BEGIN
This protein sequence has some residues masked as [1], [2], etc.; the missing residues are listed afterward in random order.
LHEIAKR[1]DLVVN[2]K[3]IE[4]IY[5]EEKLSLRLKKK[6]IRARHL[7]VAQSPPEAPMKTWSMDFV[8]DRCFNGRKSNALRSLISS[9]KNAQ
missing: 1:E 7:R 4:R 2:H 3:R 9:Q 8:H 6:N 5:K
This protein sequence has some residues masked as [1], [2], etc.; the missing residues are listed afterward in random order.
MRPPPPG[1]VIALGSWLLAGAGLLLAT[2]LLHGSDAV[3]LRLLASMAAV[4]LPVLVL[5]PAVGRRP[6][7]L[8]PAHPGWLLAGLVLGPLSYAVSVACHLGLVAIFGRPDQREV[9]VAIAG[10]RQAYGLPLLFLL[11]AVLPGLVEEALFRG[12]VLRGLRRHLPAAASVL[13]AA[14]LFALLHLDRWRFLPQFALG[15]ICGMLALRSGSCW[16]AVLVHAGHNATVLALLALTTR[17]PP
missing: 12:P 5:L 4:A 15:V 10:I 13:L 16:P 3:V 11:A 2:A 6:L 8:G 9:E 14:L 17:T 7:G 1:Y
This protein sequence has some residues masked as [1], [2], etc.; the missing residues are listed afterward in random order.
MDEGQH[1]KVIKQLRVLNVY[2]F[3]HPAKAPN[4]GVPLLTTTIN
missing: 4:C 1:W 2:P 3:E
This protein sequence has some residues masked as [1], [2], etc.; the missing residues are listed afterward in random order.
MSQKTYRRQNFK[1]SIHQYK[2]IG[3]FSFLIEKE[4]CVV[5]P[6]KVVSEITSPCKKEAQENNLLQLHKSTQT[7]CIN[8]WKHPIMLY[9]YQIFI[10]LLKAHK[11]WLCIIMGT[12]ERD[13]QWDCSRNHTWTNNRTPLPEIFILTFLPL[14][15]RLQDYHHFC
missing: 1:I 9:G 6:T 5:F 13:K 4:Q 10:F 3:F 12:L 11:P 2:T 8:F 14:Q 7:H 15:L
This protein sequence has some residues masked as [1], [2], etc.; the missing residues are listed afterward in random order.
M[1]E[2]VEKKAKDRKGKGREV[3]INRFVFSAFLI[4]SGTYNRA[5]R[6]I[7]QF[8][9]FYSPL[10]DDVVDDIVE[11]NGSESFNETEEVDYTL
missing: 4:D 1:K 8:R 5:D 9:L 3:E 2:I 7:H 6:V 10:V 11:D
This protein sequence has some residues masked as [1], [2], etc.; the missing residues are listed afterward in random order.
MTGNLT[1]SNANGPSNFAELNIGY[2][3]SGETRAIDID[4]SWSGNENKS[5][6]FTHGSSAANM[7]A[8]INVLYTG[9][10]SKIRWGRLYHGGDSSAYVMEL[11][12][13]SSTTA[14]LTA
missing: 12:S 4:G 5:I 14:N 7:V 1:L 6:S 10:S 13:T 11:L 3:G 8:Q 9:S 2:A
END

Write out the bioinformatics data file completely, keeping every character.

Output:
This protein sequence has some residues masked as [1], [2], etc.; the missing residues are listed afterward in random order.
LHEIAKR[1]DLVVN[2]K[3]IE[4]IY[5]EEKLSLRLKKK[6]IRARHL[7]VAQSPPEAPMKTWSMDFV[8]DRCFNGRKSNALRSLISS[9]KNAQ
missing: 1:E 7:R 4:R 2:H 3:R 9:Q 8:H 6:N 5:K
This protein sequence has some residues masked as [1], [2], etc.; the missing residues are listed afterward in random order.
MRPPPPG[1]VIALGSWLLAGAGLLLAT[2]LLHGSDAV[3]LRLLASMAAV[4]LPVLVL[5]PAVGRRP[6][7]L[8]PAHPGWLLAGLVLGPLSYAVSVACHLGLVAIFGRPDQREV[9]VAIAG[10]RQAYGLPLLFLL[11]AVLPGLVEEALFRG[12]VLRGLRRHLPAAASVL[13]AA[14]LFALLHLDRWRFLPQFALG[15]ICGMLALRSGSCW[16]AVLVHAGHNATVLALLALTTR[17]PP
missing: 12:P 5:L 4:A 15:V 10:I 13:L 16:P 3:V 11:A 2:A 6:L 8:G 9:E 14:L 17:T 7:G 1:Y
This protein sequence has some residues masked as [1], [2], etc.; the missing residues are listed afterward in random order.
MDEGQH[1]KVIKQLRVLNVY[2]F[3]HPAKAPN[4]GVPLLTTTIN
missing: 4:C 1:W 2:P 3:E
This protein sequence has some residues masked as [1], [2], etc.; the missing residues are listed afterward in random order.
MSQKTYRRQNFK[1]SIHQYK[2]IG[3]FSFLIEKE[4]CVV[5]P[6]KVVSEITSPCKKEAQENNLLQLHKSTQT[7]CIN[8]WKHPIMLY[9]YQIFI[10]LLKAHK[11]WLCIIMGT[12]ERD[13]QWDCSRNHTWTNNRTPLPEIFILTFLPL[14][15]RLQDYHHFC
missing: 1:I 9:G 6:T 5:F 13:K 4:Q 10:F 3:F 12:L 11:P 2:T 8:F 14:Q 7:H 15:L
This protein sequence has some residues masked as [1], [2], etc.; the missing residues are listed afterward in random order.
M[1]E[2]VEKKAKDRKGKGREV[3]INRFVFSAFLI[4]SGTYNRA[5]R[6]I[7]QF[8][9]FYSPL[10]DDVVDDIVE[11]NGSESFNETEEVDYTL
missing: 4:D 1:K 8:R 5:D 9:L 3:E 2:I 7:H 6:V 10:V 11:D
This protein sequence has some residues masked as [1], [2], etc.; the missing residues are listed afterward in random order.
MTGNLT[1]SNANGPSNFAELNIGY[2][3]SGETRAIDID[4]SWSGNENKS[5][6]FTHGSSAANM[7]A[8]INVLYTG[9][10]SKIRWGRLYHGGDSSAYVMEL[11][12][13]SSTTA[14]LTA
missing: 12:S 4:G 5:I 14:N 7:V 1:L 6:S 10:S 13:T 11:L 3:G 8:Q 9:S 2:A